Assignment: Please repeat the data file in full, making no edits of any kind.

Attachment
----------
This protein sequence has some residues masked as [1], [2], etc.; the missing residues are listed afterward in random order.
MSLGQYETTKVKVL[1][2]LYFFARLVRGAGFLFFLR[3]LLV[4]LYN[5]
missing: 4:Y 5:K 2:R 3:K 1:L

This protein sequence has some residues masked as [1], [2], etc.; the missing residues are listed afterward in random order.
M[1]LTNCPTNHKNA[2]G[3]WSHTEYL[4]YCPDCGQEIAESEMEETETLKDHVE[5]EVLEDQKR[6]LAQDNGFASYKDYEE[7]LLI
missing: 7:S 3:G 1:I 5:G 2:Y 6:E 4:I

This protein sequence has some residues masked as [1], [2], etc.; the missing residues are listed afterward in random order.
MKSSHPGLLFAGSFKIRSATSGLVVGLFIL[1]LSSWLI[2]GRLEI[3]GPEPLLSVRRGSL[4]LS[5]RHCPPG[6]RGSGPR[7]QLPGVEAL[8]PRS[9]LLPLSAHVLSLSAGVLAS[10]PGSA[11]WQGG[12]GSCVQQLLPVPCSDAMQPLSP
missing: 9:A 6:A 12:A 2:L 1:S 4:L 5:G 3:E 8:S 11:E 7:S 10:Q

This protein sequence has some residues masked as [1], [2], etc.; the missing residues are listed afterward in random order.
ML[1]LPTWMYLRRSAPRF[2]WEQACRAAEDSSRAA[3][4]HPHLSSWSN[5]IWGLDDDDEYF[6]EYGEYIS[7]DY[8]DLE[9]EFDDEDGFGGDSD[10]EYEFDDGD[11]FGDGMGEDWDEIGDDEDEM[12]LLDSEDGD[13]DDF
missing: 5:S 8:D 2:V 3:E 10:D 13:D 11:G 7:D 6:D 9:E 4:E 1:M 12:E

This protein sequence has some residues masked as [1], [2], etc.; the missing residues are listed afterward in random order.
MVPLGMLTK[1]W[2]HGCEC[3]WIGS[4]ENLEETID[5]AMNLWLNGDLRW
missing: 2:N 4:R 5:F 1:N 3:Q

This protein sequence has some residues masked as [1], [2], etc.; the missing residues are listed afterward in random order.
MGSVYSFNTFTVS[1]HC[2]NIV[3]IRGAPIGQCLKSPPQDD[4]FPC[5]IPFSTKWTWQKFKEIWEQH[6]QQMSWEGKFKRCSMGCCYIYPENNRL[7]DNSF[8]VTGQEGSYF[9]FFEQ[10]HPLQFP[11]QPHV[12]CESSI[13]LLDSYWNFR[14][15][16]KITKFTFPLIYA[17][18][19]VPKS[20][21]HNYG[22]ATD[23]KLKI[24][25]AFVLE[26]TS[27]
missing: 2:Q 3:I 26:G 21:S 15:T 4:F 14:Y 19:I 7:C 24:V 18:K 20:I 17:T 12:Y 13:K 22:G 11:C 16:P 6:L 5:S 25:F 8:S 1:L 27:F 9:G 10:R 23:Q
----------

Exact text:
This protein sequence has some residues masked as [1], [2], etc.; the missing residues are listed afterward in random order.
MSLGQYETTKVKVL[1][2]LYFFARLVRGAGFLFFLR[3]LLV[4]LYN[5]
missing: 4:Y 5:K 2:R 3:K 1:L

This protein sequence has some residues masked as [1], [2], etc.; the missing residues are listed afterward in random order.
M[1]LTNCPTNHKNA[2]G[3]WSHTEYL[4]YCPDCGQEIAESEMEETETLKDHVE[5]EVLEDQKR[6]LAQDNGFASYKDYEE[7]LLI
missing: 7:S 3:G 1:I 5:G 2:Y 6:E 4:I

This protein sequence has some residues masked as [1], [2], etc.; the missing residues are listed afterward in random order.
MKSSHPGLLFAGSFKIRSATSGLVVGLFIL[1]LSSWLI[2]GRLEI[3]GPEPLLSVRRGSL[4]LS[5]RHCPPG[6]RGSGPR[7]QLPGVEAL[8]PRS[9]LLPLSAHVLSLSAGVLAS[10]PGSA[11]WQGG[12]GSCVQQLLPVPCSDAMQPLSP
missing: 9:A 6:A 12:A 2:L 1:S 4:L 5:G 3:E 8:S 11:E 7:S 10:Q

This protein sequence has some residues masked as [1], [2], etc.; the missing residues are listed afterward in random order.
ML[1]LPTWMYLRRSAPRF[2]WEQACRAAEDSSRAA[3][4]HPHLSSWSN[5]IWGLDDDDEYF[6]EYGEYIS[7]DY[8]DLE[9]EFDDEDGFGGDSD[10]EYEFDDGD[11]FGDGMGEDWDEIGDDEDEM[12]LLDSEDGD[13]DDF
missing: 5:S 8:D 2:V 3:E 10:D 13:D 11:G 7:D 6:D 9:E 4:E 1:M 12:E

This protein sequence has some residues masked as [1], [2], etc.; the missing residues are listed afterward in random order.
MVPLGMLTK[1]W[2]HGCEC[3]WIGS[4]ENLEETID[5]AMNLWLNGDLRW
missing: 2:N 4:R 5:F 1:N 3:Q

This protein sequence has some residues masked as [1], [2], etc.; the missing residues are listed afterward in random order.
MGSVYSFNTFTVS[1]HC[2]NIV[3]IRGAPIGQCLKSPPQDD[4]FPC[5]IPFSTKWTWQKFKEIWEQH[6]QQMSWEGKFKRCSMGCCYIYPENNRL[7]DNSF[8]VTGQEGSYF[9]FFEQ[10]HPLQFP[11]QPHV[12]CESSI[13]LLDSYWNFR[14][15][16]KITKFTFPLIYA[17][18][19]VPKS[20][21]HNYG[22]ATD[23]KLKI[24][25]AFVLE[26]TS[27]
missing: 2:Q 3:I 26:G 21:S 15:T 4:F 14:Y 19:I 7:C 24:V 18:K 20:I 17:T 12:Y 13:K 22:G 11:C 16:P 6:L 5:S 25:F 8:S 1:L 27:F 9:G 10:R 23:Q